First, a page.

[some time later, after Mike has finished hitting me with a claw hammer]

Ok, so, yes, it is in some way possible that I may have missed the general point of this movie.  Slightly. It may in fact be a richly layered Pixar story, deeply rooted in Mexican culture and tradition, dealing with the Day of the Dead and a young boy learning about how the importance of family can transcend even the mortal realm.  HOWEVER, I would like to point out that most of the characters in this film wear clothes.  And clothes are what Coco Chanel is really famous for.  Right? That was her thing, right? So I don’t think my original take on this movie was that out of line.  Oh dear, Mike’s reaching for the claw hammer again, so quick, give a listen to this week’s episode about the highs and lows of Pixar’s movies, many of which involve characters wearing clothes.

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Episode 114: Cars 2 (2011)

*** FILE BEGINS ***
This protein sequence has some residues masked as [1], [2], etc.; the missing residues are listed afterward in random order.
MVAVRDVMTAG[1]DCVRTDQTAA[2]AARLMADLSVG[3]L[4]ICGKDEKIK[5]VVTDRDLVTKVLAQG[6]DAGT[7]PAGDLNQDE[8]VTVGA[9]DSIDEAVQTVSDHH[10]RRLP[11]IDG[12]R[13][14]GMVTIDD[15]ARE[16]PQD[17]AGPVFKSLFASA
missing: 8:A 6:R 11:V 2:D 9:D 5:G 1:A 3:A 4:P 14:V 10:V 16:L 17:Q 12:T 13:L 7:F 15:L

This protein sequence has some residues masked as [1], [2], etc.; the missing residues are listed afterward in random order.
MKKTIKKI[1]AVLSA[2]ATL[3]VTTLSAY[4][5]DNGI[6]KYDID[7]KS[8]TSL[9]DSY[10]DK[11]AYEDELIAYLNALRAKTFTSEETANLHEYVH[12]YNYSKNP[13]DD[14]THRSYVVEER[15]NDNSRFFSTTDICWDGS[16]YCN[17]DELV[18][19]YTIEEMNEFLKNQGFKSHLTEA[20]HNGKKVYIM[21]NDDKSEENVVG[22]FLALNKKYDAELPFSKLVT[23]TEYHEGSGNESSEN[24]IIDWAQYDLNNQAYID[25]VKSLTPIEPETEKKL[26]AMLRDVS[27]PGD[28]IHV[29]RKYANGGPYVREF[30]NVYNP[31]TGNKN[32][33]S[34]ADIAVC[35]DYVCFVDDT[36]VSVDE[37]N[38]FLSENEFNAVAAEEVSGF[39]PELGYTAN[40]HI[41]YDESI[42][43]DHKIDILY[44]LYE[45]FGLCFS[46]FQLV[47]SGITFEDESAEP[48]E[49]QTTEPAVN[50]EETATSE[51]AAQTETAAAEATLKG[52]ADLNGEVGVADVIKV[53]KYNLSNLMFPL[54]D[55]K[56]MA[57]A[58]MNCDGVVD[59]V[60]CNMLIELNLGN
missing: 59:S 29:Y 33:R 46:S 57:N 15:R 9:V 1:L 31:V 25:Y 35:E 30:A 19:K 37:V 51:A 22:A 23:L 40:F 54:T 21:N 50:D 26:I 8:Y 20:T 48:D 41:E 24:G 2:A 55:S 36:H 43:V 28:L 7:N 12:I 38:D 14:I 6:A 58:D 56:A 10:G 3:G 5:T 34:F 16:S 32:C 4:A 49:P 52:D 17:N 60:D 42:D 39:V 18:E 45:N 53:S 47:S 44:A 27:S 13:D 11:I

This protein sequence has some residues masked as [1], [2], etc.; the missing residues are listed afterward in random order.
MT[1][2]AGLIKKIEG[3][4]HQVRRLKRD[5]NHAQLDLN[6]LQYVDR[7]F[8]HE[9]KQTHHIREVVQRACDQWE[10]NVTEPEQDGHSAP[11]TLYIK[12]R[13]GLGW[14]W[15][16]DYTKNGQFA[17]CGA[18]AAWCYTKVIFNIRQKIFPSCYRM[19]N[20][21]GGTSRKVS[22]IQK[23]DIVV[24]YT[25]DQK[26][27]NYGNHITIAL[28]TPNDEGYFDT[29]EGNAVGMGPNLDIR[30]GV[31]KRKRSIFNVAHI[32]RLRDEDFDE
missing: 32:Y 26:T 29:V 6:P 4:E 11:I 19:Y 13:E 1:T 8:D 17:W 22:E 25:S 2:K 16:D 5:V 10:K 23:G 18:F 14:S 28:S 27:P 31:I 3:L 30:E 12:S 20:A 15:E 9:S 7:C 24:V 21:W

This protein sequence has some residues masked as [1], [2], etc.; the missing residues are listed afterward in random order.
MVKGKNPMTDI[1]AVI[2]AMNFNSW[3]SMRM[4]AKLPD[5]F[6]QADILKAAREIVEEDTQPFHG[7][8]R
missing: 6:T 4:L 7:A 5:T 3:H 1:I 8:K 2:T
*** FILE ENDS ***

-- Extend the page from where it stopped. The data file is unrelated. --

Welcome back to another edition of “Pixar Pix,” where we talk about the highs and lows, the hills and valleys, the pork and beans of one of the Great Animation Houses.  This week: cars.  You know, here in my car I feel safest of all     .  I can lock all my doors. It’s the only way to live.  In cars.  Well, with all due respect to Gary Numan, this movie may give the lie to that sentiment.  Yes, this week we’re taking on “Cars 2,” the sequel to . . . ok, you can figure that one out.  One of the first movies to come out of Pixar after it had been assimilated by Disney, this film is generally considered to be one of the . . . less spectacular efforts of Pixar and the last one to be directed by founder John Lasseter.  Enter a world where vehicles rule the earth and there are no humans in sight . . . or ARE THERE? Give a listen, hear what we think (and smell what we imagine) and also enjoy our ravings, I mean, the TRUTH about the terrifying secret of the world of . . . Cars 2.